I’m looking for a oatmeal cookie recipe my mom used to make it was back in the 40s you hade to roll it up in waxed paper and put in in the refrigerator get it supper cold then slice and bake .it is called oatmeal crisp.
Will these freeze? If not do they keep well, how long? I want to make for a party a few days ahead.
A couple notes for myself. When she says a teaspoon, she means a teaspoon. My last batch were humble teaspoons and came out the best. They also cooked for around 9 minutes. Patience is important. Looking for a deep golden brown color. Otherwise they fell apart and were chewy/crumbly v. Crisp (preferred). Flavor is delicious….
Back in high school and fellow French student shared a French lace cookie. Pretty much the same as this but finely chopped pecans replaced the oatmeal. They were fabulous. Can’t wait to try these
These cookies are excellent. Read a lot of the comments. Parchment paper was a must. First batch was one big cookie – used a pizza cutter and made them into squares. The rest of the batches were mostly cookie shapes with only minimal cutting. As stated earlier one teaspoon means one teaspoon or smaller. Refrigerating the batter was a good idea as the day I made them it was 90 degrees.. Thanks for sharing this
I have made lace cookies many many times but not with this recipe. This recipe turned out horrible! Cookies were like Carmel. I’ll go back to old recipe.
I’m so sorry it didn’t work for you.
OMG so very good. Can’t stop eating them
My cookies ended up one big slab. What happened?
Oh no! I hate that that happened to you, Sue! I can’t really tell you exactly what happened because it could be anything from the type of butter used to the brand of oats. As a reference, I use Land O’Lakes butter and Quaker oats when I make mine. I would recommend that if you try the recipe again, you could refrigerate the cookie dough before baking. That should help some with the amount of spread. I hope that helps!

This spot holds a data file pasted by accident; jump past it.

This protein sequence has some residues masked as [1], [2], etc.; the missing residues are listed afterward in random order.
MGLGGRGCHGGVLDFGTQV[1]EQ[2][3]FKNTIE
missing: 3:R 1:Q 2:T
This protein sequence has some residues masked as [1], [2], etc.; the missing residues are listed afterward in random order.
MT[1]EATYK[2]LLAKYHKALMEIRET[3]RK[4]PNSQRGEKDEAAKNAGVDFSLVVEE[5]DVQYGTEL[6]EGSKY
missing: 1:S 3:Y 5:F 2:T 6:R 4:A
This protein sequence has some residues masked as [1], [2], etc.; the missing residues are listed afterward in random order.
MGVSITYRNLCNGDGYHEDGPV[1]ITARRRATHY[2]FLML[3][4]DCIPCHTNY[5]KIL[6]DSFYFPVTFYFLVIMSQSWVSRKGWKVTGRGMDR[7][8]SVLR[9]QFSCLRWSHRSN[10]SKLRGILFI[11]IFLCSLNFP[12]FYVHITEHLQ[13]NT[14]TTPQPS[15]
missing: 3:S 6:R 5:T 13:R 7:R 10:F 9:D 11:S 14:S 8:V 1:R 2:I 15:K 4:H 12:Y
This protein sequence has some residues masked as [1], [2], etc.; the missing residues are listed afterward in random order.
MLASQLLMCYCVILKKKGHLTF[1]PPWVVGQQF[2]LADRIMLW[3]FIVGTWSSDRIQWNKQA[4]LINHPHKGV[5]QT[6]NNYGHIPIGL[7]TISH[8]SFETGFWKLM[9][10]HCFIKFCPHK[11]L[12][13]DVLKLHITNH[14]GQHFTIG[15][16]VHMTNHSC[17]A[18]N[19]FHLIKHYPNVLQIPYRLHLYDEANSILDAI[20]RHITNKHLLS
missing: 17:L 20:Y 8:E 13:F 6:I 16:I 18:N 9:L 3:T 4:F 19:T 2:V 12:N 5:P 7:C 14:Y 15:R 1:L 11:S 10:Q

These look delicious!!! I was wondering about whether you used salted or unsalted butter? Thanks!
“Heat butter and brown sugar in a 2-quart saucepan over medium heat, stirring frequently with a wooden or silicon spoon, until butter has melted and mixture is smooth. Stir in oats, flour, salt, egg, and vanilla.”
I am a beginner in baking cookies and I am confused. Do I stir in the oats, flour, salt, egg and vanilla in the together with the butter and sugar while in medium heat? Won’t the eggs cook in the saucepan? Or do you mean to just mix together the oats, flour, salt, egg and vanilla in a separate bowl while the butter and sugar are cooking in the sauce pan? Thanks!
You will melt the butter, brown sugar mixture over the medium heat as described until melted and mixture smooth. Don’t cook it, just melt and mix until smooth. Then remove from heat and stir in oats, flour, salt, egg and vanilla. It may help you to just stir the ingredients in as the order they are listed.
I hope you enjoy the cookies! Thanks so much! xo
Have you tried adding walnuts and cranberries? Curious if this would work.
I have not tried adding either of those to these particular cookies. They are so thin and crisp, I’m not sure how they would turn out with either of those added. I’d love to hear if you try it. Thanks! xo
Is there a way of coating these, on one side, with milk chocolate?
I have not tried putting chocolate on these cookies. They are very thin and crisp, so I’m not sure how they would hold up. Maybe you could try drizzling them with a small amount of chocolate on a couple of the cookies to see how that works on these? If you do, let me know how that turns out! Thanks!
I made these cookies last year for Christmas. I added chocolate to the back of one and then sandwiched it between another cookie. They were amazing!! I am making them again this year 🙂
Oh those sound delicious, Dana! I can’t wait to try them with chocolate! Thanks so much! xo
Old Fashioned or Quick Oats?
I use rolled oats in this recipe. Thanks, Kim! xo
I tried to make a half recipe and the cookies wouldn’t spread so I added 1 tbsp vanilla and 1/2 cup shredded coconut and baked in a buttered glass pan for about 15 min until brown and bubbly. Then I cooled, cut into squaresand served in paper candy linerstore. Nice!
Do these freeze well?
Hi Amy! Honestly, I’ve not frozen these cookies previously. Thanks!
Amy, these freeze very well. As stated, this recipe makes a lot of cookies and I froze half of the cookies. They still taste sublime and are just as crispy.
These are amazing! Easy to make gluten free as well, just use certified GF oats and flour. I drizzled with chocolate. They freeze well.
I’m so glad you liked them, Betsy Jane! They are favorites around my house! Thanks so much! xo
Could you tell me an estimate of how many cookies this recipe makes? Thanks so much!
I halved the recipe and made 40 cookies